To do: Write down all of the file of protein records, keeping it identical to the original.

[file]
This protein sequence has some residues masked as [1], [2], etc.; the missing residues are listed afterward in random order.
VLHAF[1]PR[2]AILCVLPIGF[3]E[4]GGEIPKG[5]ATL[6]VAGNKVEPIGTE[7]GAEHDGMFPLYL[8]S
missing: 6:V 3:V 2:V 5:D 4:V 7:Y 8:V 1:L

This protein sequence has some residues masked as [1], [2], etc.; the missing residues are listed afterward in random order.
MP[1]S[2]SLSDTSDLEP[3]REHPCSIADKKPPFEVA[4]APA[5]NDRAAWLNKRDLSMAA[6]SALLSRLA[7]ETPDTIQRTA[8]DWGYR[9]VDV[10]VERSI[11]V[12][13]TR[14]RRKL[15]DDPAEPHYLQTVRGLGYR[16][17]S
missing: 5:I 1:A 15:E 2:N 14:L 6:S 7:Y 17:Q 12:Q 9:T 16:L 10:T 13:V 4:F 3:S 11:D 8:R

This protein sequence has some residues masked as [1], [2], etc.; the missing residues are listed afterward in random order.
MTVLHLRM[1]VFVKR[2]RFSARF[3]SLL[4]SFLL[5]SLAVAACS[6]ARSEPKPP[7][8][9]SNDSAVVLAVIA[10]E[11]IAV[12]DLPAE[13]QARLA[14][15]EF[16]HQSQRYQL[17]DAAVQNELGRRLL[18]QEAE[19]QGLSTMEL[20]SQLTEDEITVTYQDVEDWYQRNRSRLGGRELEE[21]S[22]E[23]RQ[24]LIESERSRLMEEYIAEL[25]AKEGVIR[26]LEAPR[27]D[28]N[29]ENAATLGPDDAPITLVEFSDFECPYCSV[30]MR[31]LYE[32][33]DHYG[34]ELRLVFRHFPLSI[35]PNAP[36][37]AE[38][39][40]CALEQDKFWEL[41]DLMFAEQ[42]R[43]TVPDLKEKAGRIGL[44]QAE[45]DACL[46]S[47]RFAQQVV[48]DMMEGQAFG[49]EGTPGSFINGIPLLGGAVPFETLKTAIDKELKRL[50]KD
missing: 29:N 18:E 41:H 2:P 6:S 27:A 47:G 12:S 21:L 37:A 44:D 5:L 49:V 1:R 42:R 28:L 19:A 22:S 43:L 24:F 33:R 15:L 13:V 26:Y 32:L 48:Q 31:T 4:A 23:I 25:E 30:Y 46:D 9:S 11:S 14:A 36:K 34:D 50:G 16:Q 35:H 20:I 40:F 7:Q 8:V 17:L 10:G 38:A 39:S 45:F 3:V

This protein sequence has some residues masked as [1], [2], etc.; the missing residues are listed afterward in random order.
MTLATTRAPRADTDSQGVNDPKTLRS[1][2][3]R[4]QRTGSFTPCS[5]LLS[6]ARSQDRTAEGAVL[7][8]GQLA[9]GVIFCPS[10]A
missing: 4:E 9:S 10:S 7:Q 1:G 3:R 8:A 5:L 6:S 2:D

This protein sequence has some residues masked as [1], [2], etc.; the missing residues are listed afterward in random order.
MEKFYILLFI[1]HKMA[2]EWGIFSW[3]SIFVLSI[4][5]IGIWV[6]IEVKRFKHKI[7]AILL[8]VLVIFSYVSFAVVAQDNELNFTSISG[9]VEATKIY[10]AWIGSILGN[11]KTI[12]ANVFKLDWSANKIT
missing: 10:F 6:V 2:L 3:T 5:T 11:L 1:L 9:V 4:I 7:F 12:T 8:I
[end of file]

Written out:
This protein sequence has some residues masked as [1], [2], etc.; the missing residues are listed afterward in random order.
VLHAF[1]PR[2]AILCVLPIGF[3]E[4]GGEIPKG[5]ATL[6]VAGNKVEPIGTE[7]GAEHDGMFPLYL[8]S
missing: 6:V 3:V 2:V 5:D 4:V 7:Y 8:V 1:L

This protein sequence has some residues masked as [1], [2], etc.; the missing residues are listed afterward in random order.
MP[1]S[2]SLSDTSDLEP[3]REHPCSIADKKPPFEVA[4]APA[5]NDRAAWLNKRDLSMAA[6]SALLSRLA[7]ETPDTIQRTA[8]DWGYR[9]VDV[10]VERSI[11]V[12][13]TR[14]RRKL[15]DDPAEPHYLQTVRGLGYR[16][17]S
missing: 5:I 1:A 15:E 2:N 14:L 6:S 7:Y 17:Q 12:Q 9:T 16:L 10:T 13:V 4:F 3:S 11:D 8:R

This protein sequence has some residues masked as [1], [2], etc.; the missing residues are listed afterward in random order.
MTVLHLRM[1]VFVKR[2]RFSARF[3]SLL[4]SFLL[5]SLAVAACS[6]ARSEPKPP[7][8][9]SNDSAVVLAVIA[10]E[11]IAV[12]DLPAE[13]QARLA[14][15]EF[16]HQSQRYQL[17]DAAVQNELGRRLL[18]QEAE[19]QGLSTMEL[20]SQLTEDEITVTYQDVEDWYQRNRSRLGGRELEE[21]S[22]E[23]RQ[24]LIESERSRLMEEYIAEL[25]AKEGVIR[26]LEAPR[27]D[28]N[29]ENAATLGPDDAPITLVEFSDFECPYCSV[30]MR[31]LYE[32][33]DHYG[34]ELRLVFRHFPLSI[35]PNAP[36][37]AE[38][39][40]CALEQDKFWEL[41]DLMFAEQ[42]R[43]TVPDLKEKAGRIGL[44]QAE[45]DACL[46]S[47]RFAQQVV[48]DMMEGQAFG[49]EGTPGSFINGIPLLGGAVPFETLKTAIDKELKRL[50]KD
missing: 29:N 18:E 41:H 2:P 6:S 27:A 47:G 12:S 21:L 37:A 44:D 5:L 49:V 1:R 42:R 28:L 19:A 22:S 43:L 24:F 33:R 15:L 13:V 26:Y 32:L 48:Q 31:T 4:A 23:I 25:E 30:Y 46:D 9:S 11:S 14:A 36:K 34:D 50:G 16:Q 35:H 20:I 40:F 7:Q 8:V 17:L 10:G 38:A 39:S 45:F 3:V

This protein sequence has some residues masked as [1], [2], etc.; the missing residues are listed afterward in random order.
MTLATTRAPRADTDSQGVNDPKTLRS[1][2][3]R[4]QRTGSFTPCS[5]LLS[6]ARSQDRTAEGAVL[7][8]GQLA[9]GVIFCPS[10]A
missing: 4:E 9:S 10:S 7:Q 1:G 3:R 8:A 5:L 6:S 2:D

This protein sequence has some residues masked as [1], [2], etc.; the missing residues are listed afterward in random order.
MEKFYILLFI[1]HKMA[2]EWGIFSW[3]SIFVLSI[4][5]IGIWV[6]IEVKRFKHKI[7]AILL[8]VLVIFSYVSFAVVAQDNELNFTSISG[9]VEATKIY[10]AWIGSILGN[11]KTI[12]ANVFKLDWSANKIT
missing: 10:F 6:V 2:L 3:T 5:T 11:L 1:L 9:V 4:I 7:F 12:T 8:I